Image of Gallery in South Kensington
Request to view at the Prints & Drawings Study Room, level C , Case MB2H, Shelf DR30

The Blue Skies Project – SS – Baubrigaden – Alderney (Kanalinsel) (SS-BB I), 0000700

Photograph
13/09/2017 (made)
Artist/Maker
Place of origin

Anton Kusters is a Belgian multidisciplinary visual artist who lives and works in Belgium and Tokyo. He studied photography at STUK Leuven and the Academy of Fine Arts, Hasselt. His work has been featured in numerous publications and has been exhibited in Europe, China and Australia. Stemming from a documentary approach, Kusters is interested in the limits of understanding, the difficulties of representing trauma and loss, and the act of commemoration.

For The Blue Skies Project, prompted by his family’s own history, Kusters researched locations of Nazi camps of detention, persecution, forced labour and murder. Travelling to a total of 1,078 locations in Europe, Kusters made three unique 8 x 10 cm Polaroid photographs of the sky as close as possible to each site. These he tagged with the GPS coordinates and the number of deaths estimated at the location. Such stark data combined with this systematic approach make a chilling reference to the catastrophic efficiency of the Nazi’s programme of extermination throughout Europe.

The single Polaroid proposed was made in Alderney, which housed an ‘SS-Baubrigade I’ camp – the only Nazi camp to ever exist on British soil – used to build fortifications on enemy territory. Made on September 13, 2017, the photograph is the last taken during Kusters’ five-year journey, and marks the end of his series.

Kusters’ unique documentary approach is based on his use of a Polaroid camera, known for its immediacy, to create pictures that operate at the border of abstract photography rather than providing a representational image. With this, Kusters challenges the expectations of his audience and questions the capability of the medium as a reliable witness of historical events.


Object details

Category
Object type
TitleThe Blue Skies Project – SS – Baubrigaden – Alderney (Kanalinsel) (SS-BB I), 0000700 (assigned by artist)
Materials and techniques
Polaroid
Brief description
Polaroid by Anton Kusters, 'The Blue Skies Project – SS – Baubrigaden – Alderney (Kanalinsel) (SS-BB I), 0000700', from 'The Blue Skies Project', 2012-2017
Physical description
Polaroid photograph. A large blue circle dominates the picture against a black background. Whispy white areas which look like clouds can be seen in the right side of the blue circle. A series of numbers are stamped at the bottom of the picture.
Dimensions
  • Framed size height: 26cm
  • Framed size width: 25cm
Credit line
Purchase funded by the Photographs Acquisition Group
Summary
Anton Kusters is a Belgian multidisciplinary visual artist who lives and works in Belgium and Tokyo. He studied photography at STUK Leuven and the Academy of Fine Arts, Hasselt. His work has been featured in numerous publications and has been exhibited in Europe, China and Australia. Stemming from a documentary approach, Kusters is interested in the limits of understanding, the difficulties of representing trauma and loss, and the act of commemoration.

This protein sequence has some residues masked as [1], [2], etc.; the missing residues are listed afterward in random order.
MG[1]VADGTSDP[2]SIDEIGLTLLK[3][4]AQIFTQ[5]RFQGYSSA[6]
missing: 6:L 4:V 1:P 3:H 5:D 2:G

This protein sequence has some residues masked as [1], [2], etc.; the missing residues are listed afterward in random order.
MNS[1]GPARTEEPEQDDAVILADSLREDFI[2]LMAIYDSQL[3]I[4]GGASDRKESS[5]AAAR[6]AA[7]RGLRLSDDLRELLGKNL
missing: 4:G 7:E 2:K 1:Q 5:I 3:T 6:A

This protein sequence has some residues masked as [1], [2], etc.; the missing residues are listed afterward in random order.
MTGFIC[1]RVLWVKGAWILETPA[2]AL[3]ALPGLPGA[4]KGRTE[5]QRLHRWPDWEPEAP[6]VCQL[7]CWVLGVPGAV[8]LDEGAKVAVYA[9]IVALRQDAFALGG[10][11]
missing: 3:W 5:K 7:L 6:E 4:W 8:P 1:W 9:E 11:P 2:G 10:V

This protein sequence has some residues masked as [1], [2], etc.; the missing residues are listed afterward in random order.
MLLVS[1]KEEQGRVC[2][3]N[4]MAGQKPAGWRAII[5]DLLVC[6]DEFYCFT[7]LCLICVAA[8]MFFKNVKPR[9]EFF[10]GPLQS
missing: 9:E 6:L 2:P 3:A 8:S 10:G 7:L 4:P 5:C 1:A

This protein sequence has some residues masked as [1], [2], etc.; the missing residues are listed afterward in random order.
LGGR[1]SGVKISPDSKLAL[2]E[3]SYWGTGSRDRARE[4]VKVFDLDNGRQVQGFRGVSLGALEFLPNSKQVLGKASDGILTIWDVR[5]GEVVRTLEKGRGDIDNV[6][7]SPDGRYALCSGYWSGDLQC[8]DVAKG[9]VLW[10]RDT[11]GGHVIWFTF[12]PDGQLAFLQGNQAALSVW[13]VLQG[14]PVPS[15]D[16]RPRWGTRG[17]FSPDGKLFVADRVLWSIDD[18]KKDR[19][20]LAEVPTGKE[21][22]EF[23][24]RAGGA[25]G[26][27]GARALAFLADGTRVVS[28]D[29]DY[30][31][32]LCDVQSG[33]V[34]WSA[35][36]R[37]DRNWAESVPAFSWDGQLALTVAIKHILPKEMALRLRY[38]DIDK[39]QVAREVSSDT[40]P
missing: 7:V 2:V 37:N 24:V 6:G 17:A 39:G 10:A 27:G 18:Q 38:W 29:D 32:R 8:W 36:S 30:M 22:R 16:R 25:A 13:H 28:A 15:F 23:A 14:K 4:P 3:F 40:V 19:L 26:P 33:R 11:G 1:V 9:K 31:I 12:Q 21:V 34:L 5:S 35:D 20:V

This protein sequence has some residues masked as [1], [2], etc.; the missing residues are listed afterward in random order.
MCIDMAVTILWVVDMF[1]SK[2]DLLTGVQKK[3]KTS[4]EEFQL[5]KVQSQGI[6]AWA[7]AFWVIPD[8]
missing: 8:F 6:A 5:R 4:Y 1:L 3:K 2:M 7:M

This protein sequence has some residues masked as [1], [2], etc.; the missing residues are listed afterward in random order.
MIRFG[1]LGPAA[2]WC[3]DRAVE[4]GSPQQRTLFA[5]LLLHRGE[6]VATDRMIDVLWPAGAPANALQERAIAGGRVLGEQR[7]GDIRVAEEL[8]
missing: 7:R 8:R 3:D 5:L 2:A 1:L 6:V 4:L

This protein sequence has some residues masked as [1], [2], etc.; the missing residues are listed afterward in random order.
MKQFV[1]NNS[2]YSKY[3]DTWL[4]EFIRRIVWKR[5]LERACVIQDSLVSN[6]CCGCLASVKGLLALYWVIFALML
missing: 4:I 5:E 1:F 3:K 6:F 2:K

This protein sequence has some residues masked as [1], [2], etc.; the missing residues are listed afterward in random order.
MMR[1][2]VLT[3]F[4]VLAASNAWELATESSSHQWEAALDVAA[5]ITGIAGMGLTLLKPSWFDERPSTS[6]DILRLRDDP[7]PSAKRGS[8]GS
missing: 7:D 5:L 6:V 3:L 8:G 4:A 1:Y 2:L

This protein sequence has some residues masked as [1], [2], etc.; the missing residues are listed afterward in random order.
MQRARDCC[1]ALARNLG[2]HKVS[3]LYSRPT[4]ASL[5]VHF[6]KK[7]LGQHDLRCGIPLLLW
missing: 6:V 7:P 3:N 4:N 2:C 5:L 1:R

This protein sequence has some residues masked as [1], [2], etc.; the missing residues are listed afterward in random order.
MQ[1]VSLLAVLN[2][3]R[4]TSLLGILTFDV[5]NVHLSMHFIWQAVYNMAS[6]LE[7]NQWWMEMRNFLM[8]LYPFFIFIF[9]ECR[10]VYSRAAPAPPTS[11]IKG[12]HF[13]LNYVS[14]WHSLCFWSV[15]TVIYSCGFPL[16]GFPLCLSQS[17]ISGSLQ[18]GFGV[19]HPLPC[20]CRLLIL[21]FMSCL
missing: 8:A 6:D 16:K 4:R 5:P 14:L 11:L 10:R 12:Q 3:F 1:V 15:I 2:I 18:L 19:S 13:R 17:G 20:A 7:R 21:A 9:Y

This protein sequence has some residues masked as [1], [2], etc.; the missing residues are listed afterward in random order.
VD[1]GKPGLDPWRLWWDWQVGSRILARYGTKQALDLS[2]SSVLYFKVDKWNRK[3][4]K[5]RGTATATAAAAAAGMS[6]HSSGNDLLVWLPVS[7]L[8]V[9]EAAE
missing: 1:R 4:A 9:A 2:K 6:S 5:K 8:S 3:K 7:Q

For The Blue Skies Project, prompted by his family’s own history, Kusters researched locations of Nazi camps of detention, persecution, forced labour and murder. Travelling to a total of 1,078 locations in Europe, Kusters made three unique 8 x 10 cm Polaroid photographs of the sky as close as possible to each site. These he tagged with the GPS coordinates and the number of deaths estimated at the location. Such stark data combined with this systematic approach make a chilling reference to the catastrophic efficiency of the Nazi’s programme of extermination throughout Europe.

The single Polaroid proposed was made in Alderney, which housed an ‘SS-Baubrigade I’ camp – the only Nazi camp to ever exist on British soil – used to build fortifications on enemy territory. Made on September 13, 2017, the photograph is the last taken during Kusters’ five-year journey, and marks the end of his series.

Kusters’ unique documentary approach is based on his use of a Polaroid camera, known for its immediacy, to create pictures that operate at the border of abstract photography rather than providing a representational image. With this, Kusters challenges the expectations of his audience and questions the capability of the medium as a reliable witness of historical events.
Collection
Accession number
E.793-2019

About this object record

Explore the Collections contains over a million catalogue records, and over half a million images. It is a working database that includes information compiled over the life of the museum. Some of our records may contain offensive and discriminatory language, or reflect outdated ideas, practice and analysis. We are committed to addressing these issues, and to review and update our records accordingly.

You can write to us to suggest improvements to the record.

Suggest feedback

Record createdNovember 14, 2018
Record URL
Download as: JSON